housing units in a mixed-finance development, and the 10-year operating 
pro forma and other information contained in the development proposal.
    (b) Subsidy layering analysis. After the PHA submits the 
documentation required under paragraph (a) of this section, HUD or its 
designee (e.g., the State Housing Finance Agency) shall carry out a 
subsidy layering analysis, pursuant to section 102(d) of the Department 
of Housing and Urban Development Reform Act of 1989 (42 U.S.C. 3545) 
(see 24 CFR part 4), to determine that the amount of assistance being 
provided for the development is not more than necessary to make the 
assisted activity feasible after taking into account the other 
governmental assistance.
    (c) Safe harbor standards. For mixed-finance projects, in order to 
expedite the mixed-finance review process and control costs, HUD may 
make available safe harbor and maximum fee ranges for a number of 
costs. If a project is at or below a safe harbor standard, no further 
review will be required by HUD. If a project is above a safe harbor 
standard, additional review by HUD will be necessary. In order to 
approve terms above the safe harbor, the PHA must demonstrate to HUD in 
writing that the negotiated terms are appropriate for the level of risk 
involved in the project, the scope of work, any specific circumstances 
of the development, and the local or national market for the services 
provided.
    (d) Approval. If HUD determines that a site acquisition proposal or 
a development proposal is approvable, HUD shall notify the PHA in 
writing of its approval. The HUD approval of a development proposal 
will include the appropriate form of ACC for signature. The PHA must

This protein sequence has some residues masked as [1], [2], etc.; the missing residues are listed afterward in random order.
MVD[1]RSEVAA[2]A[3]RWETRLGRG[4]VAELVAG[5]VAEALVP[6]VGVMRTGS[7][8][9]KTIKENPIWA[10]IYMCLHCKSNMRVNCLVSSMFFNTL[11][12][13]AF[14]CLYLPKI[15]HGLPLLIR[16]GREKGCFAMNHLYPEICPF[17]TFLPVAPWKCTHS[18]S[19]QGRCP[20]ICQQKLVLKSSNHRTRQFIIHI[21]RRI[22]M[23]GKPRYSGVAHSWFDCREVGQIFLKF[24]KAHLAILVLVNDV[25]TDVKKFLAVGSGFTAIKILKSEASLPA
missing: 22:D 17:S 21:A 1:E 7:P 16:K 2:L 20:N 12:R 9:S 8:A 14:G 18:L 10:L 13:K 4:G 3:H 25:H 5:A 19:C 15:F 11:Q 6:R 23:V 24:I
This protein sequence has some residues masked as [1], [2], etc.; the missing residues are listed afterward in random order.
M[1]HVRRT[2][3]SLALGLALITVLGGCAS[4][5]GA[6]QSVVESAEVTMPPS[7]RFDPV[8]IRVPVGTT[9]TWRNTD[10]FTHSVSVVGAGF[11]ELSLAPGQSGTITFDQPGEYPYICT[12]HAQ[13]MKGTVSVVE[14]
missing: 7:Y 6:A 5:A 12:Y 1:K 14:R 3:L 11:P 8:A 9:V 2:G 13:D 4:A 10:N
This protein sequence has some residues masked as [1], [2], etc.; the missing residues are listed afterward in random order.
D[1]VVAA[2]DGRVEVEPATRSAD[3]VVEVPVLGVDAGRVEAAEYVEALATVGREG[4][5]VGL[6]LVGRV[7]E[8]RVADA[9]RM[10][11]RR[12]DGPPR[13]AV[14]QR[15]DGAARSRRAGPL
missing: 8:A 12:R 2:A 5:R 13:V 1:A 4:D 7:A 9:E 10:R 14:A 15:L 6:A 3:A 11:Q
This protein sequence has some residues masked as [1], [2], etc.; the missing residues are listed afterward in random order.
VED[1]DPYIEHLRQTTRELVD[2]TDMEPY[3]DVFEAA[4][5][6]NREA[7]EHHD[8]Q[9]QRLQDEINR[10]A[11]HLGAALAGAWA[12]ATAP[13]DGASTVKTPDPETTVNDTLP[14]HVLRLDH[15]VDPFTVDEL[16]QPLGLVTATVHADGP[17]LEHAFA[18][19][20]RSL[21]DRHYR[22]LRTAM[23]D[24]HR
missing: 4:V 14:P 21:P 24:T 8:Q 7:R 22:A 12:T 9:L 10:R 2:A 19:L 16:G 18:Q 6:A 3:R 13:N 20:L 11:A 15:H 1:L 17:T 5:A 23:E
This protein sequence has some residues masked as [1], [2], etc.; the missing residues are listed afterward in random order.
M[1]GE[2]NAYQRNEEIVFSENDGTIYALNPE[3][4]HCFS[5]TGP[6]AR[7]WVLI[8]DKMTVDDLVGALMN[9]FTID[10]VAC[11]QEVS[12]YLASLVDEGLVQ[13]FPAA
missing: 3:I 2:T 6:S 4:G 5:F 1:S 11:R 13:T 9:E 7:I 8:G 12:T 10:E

execute the ACC and return it to HUD for execution. Until HUD approves 
a development proposal, a PHA may only expend public housing funds for 
predevelopment costs, as provided in Sec.  905.612 of this part.
    (e) Amendments to approved development proposals. HUD must approve 
any material change to an approved development proposal. HUD defines 
material change as:
    (1) A change in the number of public housing units;
    (2) A change in the number of bedrooms by an increase/decrease of 
more than 10 percent;
    (3) A change in cost or financing by an increase/decrease of more 
than 10 percent; or
    (4) A change in the site.


Sec.  905.612  Disbursement of Capital Funds--predevelopment costs.

    (a) Predevelopment costs. After a new development project has been 
included in the CFP 5-Year Action Plan that has been approved by the 
PHA Board of Commissioners and HUD, a PHA may use funding for 
predevelopment expenses. Predevelopment funds may be expended in 
accordance with the following requirements:
    (1) Predevelopment assistance may be used to pay for materials and 
services related to proposal development and project soft costs. It may 
also be used to pay for costs related to the demolition of units on a 
proposed site. Absent HUD approval, predevelopment assistance may not 
be used to pay for site work, installation of infrastructure, 
construction, or other hard costs related to a development.
    (2) For non-mixed-finance projects, predevelopment funding up to 5 
percent of the total amount of the public housing funds committed to a 
project does not require HUD approval. HUD shall determine on a case-
by-case basis that an amount greater than 5 percent may be drawn down 
by a PHA to pay for necessary and reasonable predevelopment costs, 
based upon a consideration of the nature and scope of activities